British health ministry calls for end to Oxford commas

Although it is associated with the English city of Oxford, the Oxford comma is not actually considered standard in British English. It is much more widespread in the United States, although American news organisations tend to leave the second comma out (that includes The New York Times, whose style guide advises that it should not be used unless a sentence is otherwise confusing without it).


This Oxford comma has found itself in the British political spotlight before. When the government released a commemorative 50 pence coin to mark “Brexit day” two years ago, it was marked with the phrase “peace, prosperity and friendship with all nations”.

That drew widespread criticism from Oxford comma enthusiasts, but it was met with fierce support for the one-comma approach that was rooted in national pride – a second comma was seen by many as an Americanism.

Defenders of the comma will point to the value in its precision. In 2018, a dairy in Maine resolved an overtime dispute with its drivers by agreeing to pay $US5 million in a case that hinged on the absence of an Oxford comma in state law.

Officials in Britain routinely circulate guidance on a new minister’s preferred ways of working, and such memos have raised eyebrows before.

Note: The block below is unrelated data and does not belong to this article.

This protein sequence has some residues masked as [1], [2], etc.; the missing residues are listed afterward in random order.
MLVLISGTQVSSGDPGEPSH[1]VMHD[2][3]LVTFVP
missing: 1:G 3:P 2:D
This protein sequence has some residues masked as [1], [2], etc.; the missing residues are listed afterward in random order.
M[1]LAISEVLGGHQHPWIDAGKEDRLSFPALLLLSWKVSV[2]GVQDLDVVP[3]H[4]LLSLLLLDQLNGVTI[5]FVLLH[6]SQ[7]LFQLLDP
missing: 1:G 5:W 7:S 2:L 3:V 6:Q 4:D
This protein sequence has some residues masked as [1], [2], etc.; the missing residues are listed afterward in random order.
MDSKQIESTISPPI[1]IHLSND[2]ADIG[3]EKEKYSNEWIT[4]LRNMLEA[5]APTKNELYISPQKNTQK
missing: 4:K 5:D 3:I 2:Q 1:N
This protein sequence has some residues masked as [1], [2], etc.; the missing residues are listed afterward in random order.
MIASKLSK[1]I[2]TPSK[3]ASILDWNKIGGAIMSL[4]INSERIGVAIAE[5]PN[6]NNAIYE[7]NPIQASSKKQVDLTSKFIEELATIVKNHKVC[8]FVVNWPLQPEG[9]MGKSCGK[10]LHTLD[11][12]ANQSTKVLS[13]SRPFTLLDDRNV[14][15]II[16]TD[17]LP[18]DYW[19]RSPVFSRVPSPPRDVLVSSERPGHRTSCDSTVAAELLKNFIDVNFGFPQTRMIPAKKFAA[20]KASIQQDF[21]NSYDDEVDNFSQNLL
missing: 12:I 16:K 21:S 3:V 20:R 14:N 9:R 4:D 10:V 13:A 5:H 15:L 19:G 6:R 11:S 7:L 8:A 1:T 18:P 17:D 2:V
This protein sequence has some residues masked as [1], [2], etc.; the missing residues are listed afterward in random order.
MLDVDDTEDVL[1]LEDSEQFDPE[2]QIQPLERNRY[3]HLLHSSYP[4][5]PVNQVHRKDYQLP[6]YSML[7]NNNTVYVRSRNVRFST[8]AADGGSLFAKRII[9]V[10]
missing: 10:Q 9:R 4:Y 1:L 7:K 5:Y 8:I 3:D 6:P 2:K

Jacob Rees-Mogg, recently appointed as Britain’s business secretary, was also quick to outline his grammatical grievances when he became leader of the House of Commons in 2019. He was mocked at the time for banning the use of phrases such as “equal”, “very” and “I am pleased to learn”. He also ordered that “non-titled males” should be addressed as “Esq” and, as an avid supporter of Brexit, insisted on imperial rather than metric measurements.

An official under a previous Labour government, Liam Byrne, specified times for bringing him soup and coffee.

The National Health Service remains embroiled in its worst staffing crisis in history, and close to 7 million patients have been left on waiting lists for hospital treatment because of backlogs caused by the pandemic. That, combined with job cuts at the health department and a spiraling cost-of-living crisis, explains in large part why the directive appeared to have landed with a thud.

“Of course, new ministers will want to introduce new priorities and different ways of working,” said Raza, “but part of successful leadership is understanding how messages like this will land with staff.”

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